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Construction of a novel detection system for protein-protein interactions using yeast G-protein signaling.

Research paper by Nobuo N Fukuda, Jun J Ishii, Tsutomu T Tanaka, Hideki H Fukuda, Akihiko A Kondo

Indexed on: 30 May '09Published on: 30 May '09Published in: FEBS Journal



Abstract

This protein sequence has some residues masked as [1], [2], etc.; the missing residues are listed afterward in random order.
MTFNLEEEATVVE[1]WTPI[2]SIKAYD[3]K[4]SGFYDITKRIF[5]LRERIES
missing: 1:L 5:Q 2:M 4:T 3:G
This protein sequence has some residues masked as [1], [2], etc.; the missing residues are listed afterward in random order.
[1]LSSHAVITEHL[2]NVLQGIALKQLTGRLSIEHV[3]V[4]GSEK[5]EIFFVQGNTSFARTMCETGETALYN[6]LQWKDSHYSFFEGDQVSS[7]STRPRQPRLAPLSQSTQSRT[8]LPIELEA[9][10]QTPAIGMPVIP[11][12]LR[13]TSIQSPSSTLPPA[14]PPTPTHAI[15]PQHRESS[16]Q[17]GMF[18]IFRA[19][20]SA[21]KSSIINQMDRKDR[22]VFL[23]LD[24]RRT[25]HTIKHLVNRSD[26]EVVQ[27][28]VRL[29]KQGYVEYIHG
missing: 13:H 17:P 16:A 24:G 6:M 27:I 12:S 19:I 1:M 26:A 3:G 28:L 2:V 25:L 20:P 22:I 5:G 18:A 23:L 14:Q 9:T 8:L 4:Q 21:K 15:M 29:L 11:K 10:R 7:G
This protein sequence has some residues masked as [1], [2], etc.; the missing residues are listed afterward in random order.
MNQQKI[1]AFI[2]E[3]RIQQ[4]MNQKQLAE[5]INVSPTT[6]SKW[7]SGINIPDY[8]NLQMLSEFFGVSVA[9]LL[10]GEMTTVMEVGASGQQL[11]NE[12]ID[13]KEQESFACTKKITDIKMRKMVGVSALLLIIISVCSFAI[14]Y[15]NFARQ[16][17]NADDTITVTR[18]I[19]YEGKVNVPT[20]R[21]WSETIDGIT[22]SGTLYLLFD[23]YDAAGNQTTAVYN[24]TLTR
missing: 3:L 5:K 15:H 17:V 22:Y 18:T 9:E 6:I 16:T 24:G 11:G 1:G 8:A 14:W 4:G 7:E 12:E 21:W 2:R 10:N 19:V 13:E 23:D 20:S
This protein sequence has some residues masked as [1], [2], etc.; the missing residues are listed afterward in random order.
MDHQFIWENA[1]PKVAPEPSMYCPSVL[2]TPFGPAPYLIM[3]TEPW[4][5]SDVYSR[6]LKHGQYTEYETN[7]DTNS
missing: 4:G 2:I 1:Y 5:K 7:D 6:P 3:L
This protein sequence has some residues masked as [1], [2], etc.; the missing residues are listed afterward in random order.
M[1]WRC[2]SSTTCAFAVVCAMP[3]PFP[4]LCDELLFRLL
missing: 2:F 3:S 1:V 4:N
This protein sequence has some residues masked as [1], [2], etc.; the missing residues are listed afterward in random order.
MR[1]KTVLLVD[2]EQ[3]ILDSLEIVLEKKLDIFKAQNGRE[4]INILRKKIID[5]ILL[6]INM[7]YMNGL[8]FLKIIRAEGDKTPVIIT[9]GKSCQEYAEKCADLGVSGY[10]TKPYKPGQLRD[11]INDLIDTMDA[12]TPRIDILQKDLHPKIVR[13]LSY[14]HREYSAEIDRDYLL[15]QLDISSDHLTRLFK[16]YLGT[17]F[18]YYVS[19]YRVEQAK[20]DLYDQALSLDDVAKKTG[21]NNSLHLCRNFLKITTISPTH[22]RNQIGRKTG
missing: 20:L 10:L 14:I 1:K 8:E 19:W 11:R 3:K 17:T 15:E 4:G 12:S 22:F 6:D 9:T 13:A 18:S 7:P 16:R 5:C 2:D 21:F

In the current study, we report the construction of a novel system for the detection of protein-protein interactions using yeast G-protein signaling. It is well established that the G-protein gamma subunit (Ggamma) is anchored to the inner leaflet of the plasma membrane via lipid modification in the C-terminus, and that this localization of Ggamma is required for signal transduction. In our system, mutated Ggamma (Ggamma(cyto)) lacking membrane localization ability was genetically prepared by deletion of the lipid modification site. Complete disappearance of G-protein signal was observed when Ggamma(cyto) was expressed in the cytoplasm of yeast cells from which the endogenous Ggamma gene had been deleted. In order to demonstrate the potential use of our system, we utilized the Staphylococcus aureus ZZ domain and the Fc portion of human immunoglobulin G (IgG) as a model interaction pair. To design our detection system for protein-protein interaction, the ZZ domain was altered so that it associates with the inner leaflet of the plasma membrane, and the Fc part was then fused to Ggamma(cyto). The Fc-Ggamma(cyto) fusion protein migrated towards the membrane via the ZZ-Fc interaction, and signal transduction was therefore restored. This signal was successfully detected by assessing growth inhibition and transcription in response to G-protein signaling. Finally, several Z variants displaying affinity constants ranging from 8.0 x 10(3) to 6.8 x 10(8) m(-1) were prepared, and it was demonstrated that our system was able to discriminate subtle differences in affinity. In conclusion, our system appears to be a reliable and versatile technique for detection of protein-protein interactions, and may prove useful in future protein interaction studies.